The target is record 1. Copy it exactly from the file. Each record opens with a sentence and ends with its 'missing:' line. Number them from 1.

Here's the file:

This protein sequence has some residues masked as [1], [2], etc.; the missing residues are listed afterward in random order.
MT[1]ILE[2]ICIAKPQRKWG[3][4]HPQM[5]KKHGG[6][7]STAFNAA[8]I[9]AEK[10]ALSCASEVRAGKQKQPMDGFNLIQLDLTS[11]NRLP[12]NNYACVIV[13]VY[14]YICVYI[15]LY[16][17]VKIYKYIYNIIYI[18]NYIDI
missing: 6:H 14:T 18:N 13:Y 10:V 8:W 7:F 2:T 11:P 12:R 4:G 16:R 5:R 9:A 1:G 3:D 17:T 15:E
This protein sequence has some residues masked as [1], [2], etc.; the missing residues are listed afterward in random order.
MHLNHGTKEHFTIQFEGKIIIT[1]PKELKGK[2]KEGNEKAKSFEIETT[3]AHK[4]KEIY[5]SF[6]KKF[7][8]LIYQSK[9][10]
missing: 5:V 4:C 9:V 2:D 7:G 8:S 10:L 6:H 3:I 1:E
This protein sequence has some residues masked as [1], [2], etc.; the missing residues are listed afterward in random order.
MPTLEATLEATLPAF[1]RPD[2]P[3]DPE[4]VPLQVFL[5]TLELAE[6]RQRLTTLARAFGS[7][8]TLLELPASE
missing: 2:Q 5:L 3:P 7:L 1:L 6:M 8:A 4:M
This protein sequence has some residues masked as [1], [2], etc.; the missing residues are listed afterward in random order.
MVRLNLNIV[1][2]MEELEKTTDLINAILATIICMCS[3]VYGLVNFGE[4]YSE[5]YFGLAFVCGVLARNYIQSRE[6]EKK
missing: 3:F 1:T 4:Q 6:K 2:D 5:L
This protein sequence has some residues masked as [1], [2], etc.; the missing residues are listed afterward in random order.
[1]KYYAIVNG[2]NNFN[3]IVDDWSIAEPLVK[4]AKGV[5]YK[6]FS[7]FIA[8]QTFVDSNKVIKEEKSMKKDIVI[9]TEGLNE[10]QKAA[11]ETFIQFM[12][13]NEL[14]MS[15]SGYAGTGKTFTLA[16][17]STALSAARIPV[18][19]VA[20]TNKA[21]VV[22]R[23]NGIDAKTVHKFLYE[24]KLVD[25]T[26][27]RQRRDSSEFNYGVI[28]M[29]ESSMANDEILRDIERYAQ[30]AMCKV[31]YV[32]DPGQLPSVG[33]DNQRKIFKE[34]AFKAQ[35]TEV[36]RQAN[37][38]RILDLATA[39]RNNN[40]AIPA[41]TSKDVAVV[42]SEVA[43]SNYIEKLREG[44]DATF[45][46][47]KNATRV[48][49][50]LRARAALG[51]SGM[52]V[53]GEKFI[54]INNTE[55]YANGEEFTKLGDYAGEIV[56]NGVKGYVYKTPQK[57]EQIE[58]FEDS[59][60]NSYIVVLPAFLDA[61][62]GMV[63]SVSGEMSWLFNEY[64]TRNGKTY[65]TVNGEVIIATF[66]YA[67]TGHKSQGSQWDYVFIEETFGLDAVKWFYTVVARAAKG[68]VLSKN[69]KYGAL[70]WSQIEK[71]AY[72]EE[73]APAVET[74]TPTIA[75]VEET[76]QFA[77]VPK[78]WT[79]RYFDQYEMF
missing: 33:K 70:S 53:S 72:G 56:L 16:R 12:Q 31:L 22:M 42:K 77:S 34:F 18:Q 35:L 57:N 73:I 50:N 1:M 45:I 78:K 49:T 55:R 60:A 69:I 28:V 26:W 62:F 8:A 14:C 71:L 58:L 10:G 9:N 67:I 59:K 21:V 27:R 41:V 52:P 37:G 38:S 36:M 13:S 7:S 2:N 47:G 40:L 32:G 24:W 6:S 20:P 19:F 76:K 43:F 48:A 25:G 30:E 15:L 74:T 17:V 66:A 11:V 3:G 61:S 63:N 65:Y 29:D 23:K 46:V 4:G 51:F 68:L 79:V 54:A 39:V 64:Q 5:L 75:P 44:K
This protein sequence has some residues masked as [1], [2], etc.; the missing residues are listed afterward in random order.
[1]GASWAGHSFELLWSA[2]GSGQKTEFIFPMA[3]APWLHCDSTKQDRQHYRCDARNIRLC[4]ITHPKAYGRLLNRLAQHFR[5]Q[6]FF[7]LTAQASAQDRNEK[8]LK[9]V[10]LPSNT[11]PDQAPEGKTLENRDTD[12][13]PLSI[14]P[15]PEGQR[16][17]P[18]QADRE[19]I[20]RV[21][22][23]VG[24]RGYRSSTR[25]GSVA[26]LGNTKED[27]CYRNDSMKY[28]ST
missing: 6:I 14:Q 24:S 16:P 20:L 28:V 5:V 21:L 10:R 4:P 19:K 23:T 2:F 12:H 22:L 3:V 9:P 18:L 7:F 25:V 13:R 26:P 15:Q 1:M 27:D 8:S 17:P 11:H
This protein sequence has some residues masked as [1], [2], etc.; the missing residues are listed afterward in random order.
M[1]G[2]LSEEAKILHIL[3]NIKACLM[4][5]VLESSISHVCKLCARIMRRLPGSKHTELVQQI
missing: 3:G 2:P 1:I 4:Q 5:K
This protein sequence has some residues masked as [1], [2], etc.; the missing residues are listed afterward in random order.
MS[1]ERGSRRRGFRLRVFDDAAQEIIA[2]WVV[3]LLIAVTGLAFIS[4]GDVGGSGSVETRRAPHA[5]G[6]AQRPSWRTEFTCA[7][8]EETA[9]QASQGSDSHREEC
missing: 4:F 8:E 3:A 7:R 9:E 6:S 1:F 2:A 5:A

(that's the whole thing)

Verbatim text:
This protein sequence has some residues masked as [1], [2], etc.; the missing residues are listed afterward in random order.
MT[1]ILE[2]ICIAKPQRKWG[3][4]HPQM[5]KKHGG[6][7]STAFNAA[8]I[9]AEK[10]ALSCASEVRAGKQKQPMDGFNLIQLDLTS[11]NRLP[12]NNYACVIV[13]VY[14]YICVYI[15]LY[16][17]VKIYKYIYNIIYI[18]NYIDI
missing: 6:H 14:T 18:N 13:Y 10:V 8:W 7:F 2:T 11:P 12:R 4:G 16:R 5:R 9:A 1:G 3:D 17:T 15:E